School lunch dread: revenge of the baby carrots

For us, this week is the start of school. We say goodbye to easier days, later bedtimes, no homework, and pajamas in the day for as long as we want. We begin Girl Guides, soccer practices, dance classes, run club and PAC meetings. We start up the dreaded, 9-month-long relationship with baby carrots.


It’s time to start making school lunches again. Baby carrots seem to be a staple of this. They are small, easy to digest, and pack (no pun intended) a bit of a crunch. Versatile, they contain good vitamin A/beta-kerotene for young eyes watching chalkboards and screens, and add a bit of color to the usual brown bag whites and browns.

Packing a lunch for a kid is hard to do. It’s not the doing; it’s the challenge of packing a balanced meal without repeating the same meal over and over. Kids are easily distracted and stimulus takes priority over eating, much like taste takes priority over hunger. My kids are certainly prone to this. A whole lunch can come home and they will be in a blood-sugar vortex, whining and cranky  – all because they haven’t eaten since the 10 AM snack. And for the snack, they ate cookies.

Seeing the baby carrots in the grocery store instills a little panic in me. When the school year is over and the staple is no longer part of my grocery repertoire I wean myself off adding them to my grocery cart. I learn to ignore them. By August I can go to the grocery store and not even see them. That reprieve is like a little bit of heaven.

But now, it’s time to go back to the routine and get the carrots into rotation again. It’s a filler food; it’s rabbit food. My kids prefer cucumbers and peppers and peas and kohl rabbi, but carrots are always added to the mix. It’s marking the change of season, like buying the turkey for Thanksgiving but without all the anticipation.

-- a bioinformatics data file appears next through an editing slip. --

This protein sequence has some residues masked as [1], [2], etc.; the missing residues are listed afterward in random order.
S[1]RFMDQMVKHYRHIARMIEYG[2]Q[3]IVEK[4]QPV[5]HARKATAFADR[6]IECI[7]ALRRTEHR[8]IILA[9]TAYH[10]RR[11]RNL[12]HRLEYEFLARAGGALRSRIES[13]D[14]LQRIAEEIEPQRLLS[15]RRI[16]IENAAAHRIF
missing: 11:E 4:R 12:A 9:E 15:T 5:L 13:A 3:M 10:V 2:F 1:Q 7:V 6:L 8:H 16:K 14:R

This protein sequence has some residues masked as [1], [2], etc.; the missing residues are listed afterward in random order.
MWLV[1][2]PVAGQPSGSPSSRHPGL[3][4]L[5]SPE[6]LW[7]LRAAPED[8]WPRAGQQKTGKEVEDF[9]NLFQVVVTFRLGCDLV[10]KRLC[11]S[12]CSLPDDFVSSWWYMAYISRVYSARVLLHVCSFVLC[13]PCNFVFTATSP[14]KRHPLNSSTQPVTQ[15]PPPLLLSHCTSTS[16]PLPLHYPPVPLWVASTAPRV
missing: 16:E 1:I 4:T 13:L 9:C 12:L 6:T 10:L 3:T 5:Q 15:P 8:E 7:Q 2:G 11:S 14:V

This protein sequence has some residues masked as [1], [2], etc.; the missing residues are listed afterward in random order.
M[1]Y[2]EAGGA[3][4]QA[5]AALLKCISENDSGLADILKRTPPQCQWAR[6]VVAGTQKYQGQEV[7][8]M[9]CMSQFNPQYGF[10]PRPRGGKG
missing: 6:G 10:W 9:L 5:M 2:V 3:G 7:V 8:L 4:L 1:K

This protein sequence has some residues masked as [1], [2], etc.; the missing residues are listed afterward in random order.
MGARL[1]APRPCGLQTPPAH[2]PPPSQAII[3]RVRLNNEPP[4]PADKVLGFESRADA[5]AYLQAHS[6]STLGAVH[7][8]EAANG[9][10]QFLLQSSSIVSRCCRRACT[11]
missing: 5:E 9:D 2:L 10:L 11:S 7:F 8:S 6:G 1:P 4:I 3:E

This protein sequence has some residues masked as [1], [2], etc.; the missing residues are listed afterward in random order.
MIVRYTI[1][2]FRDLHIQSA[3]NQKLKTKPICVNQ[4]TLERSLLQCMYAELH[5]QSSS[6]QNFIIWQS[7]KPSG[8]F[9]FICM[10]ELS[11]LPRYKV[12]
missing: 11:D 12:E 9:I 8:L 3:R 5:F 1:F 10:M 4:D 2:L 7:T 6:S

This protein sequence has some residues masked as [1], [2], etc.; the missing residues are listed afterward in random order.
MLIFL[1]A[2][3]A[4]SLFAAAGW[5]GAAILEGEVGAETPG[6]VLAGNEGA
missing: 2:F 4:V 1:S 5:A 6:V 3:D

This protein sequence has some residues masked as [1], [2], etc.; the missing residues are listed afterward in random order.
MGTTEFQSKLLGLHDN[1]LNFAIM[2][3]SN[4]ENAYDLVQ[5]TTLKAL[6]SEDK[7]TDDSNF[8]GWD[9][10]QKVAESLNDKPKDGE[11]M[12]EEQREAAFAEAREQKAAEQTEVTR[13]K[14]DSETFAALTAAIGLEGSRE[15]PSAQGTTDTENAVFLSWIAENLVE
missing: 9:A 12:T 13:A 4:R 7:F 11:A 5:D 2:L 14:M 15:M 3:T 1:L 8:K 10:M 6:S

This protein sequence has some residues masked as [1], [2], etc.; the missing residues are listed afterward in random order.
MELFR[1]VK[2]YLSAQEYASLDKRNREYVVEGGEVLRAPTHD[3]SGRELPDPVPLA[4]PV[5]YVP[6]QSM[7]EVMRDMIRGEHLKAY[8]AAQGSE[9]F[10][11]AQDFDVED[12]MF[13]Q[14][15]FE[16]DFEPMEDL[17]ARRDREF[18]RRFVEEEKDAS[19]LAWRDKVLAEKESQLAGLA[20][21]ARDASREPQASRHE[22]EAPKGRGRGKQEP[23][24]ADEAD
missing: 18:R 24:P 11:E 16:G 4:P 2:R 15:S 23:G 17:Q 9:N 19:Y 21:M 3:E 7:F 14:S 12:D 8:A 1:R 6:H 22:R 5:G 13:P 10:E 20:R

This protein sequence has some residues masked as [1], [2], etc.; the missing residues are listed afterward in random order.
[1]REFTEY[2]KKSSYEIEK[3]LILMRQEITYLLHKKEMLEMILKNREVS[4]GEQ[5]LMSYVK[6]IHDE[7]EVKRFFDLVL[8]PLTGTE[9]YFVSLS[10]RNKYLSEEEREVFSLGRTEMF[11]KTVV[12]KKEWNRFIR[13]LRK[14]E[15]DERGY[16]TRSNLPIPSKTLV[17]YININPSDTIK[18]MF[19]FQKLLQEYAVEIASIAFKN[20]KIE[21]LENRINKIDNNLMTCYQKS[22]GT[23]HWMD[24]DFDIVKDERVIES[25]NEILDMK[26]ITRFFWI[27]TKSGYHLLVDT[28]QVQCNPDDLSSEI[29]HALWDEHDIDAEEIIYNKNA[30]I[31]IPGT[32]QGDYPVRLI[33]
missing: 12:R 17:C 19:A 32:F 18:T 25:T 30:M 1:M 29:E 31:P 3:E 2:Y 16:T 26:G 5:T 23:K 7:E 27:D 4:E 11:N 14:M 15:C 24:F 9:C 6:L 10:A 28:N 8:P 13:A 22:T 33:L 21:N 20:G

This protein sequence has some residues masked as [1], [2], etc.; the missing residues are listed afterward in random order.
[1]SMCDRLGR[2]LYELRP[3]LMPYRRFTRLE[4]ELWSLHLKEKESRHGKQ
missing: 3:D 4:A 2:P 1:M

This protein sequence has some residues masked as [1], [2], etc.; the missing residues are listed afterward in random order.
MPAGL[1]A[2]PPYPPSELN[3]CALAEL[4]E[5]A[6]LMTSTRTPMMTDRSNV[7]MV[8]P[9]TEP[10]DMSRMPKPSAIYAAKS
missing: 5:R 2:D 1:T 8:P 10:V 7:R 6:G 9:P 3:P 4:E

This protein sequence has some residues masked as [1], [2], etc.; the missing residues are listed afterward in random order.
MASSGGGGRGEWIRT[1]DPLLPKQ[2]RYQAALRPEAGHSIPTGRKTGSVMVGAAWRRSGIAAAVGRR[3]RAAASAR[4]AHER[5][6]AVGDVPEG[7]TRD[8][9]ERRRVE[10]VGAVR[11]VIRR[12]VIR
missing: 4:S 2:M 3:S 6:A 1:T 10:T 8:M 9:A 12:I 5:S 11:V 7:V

Not even this smiley robot can cheer up these baby carrots.

My kids are excited about going back to school; they are not thinking about lunches. I’ve asked them what they would like to have in their lunches. Generally they say they don’t know. When I make suggestions, they are quick to tell me that those are things they certainly don’t want.

I tried to encourage my daughter to be more independent and make her own choices; part of this was making her own  lunch. She packed pretty much what I usually pack her, and included baby carrots. I didn’t want to dissuade her from this as anything she did was more than nothing and I definitely saw this as behavior to encourage.

When I unpacked her lunch one afternoon it was all eaten – except for the carrots. I asked why she hadn’t eaten them. There are usually a few answers to this question: too full, no time, didn’t like them. This time she said she was ‘saving them for tomorrow.’ I suggested that she could have eaten them today and have fresh carrots tomorrow. She replied that  tomorrow her class was getting a pet rabbit in the classroom so she was saving her carrots for him. At least she knows how to share.


12 thoughts on “School lunch dread: revenge of the baby carrots

  1. I am just grateful that you have not gone into a full-blown bento-box lunch tutorial here. I am a teacher. I am sending a buck twenty with my baby to buy his lunch. So feel awesome for packing up baby carrots!!!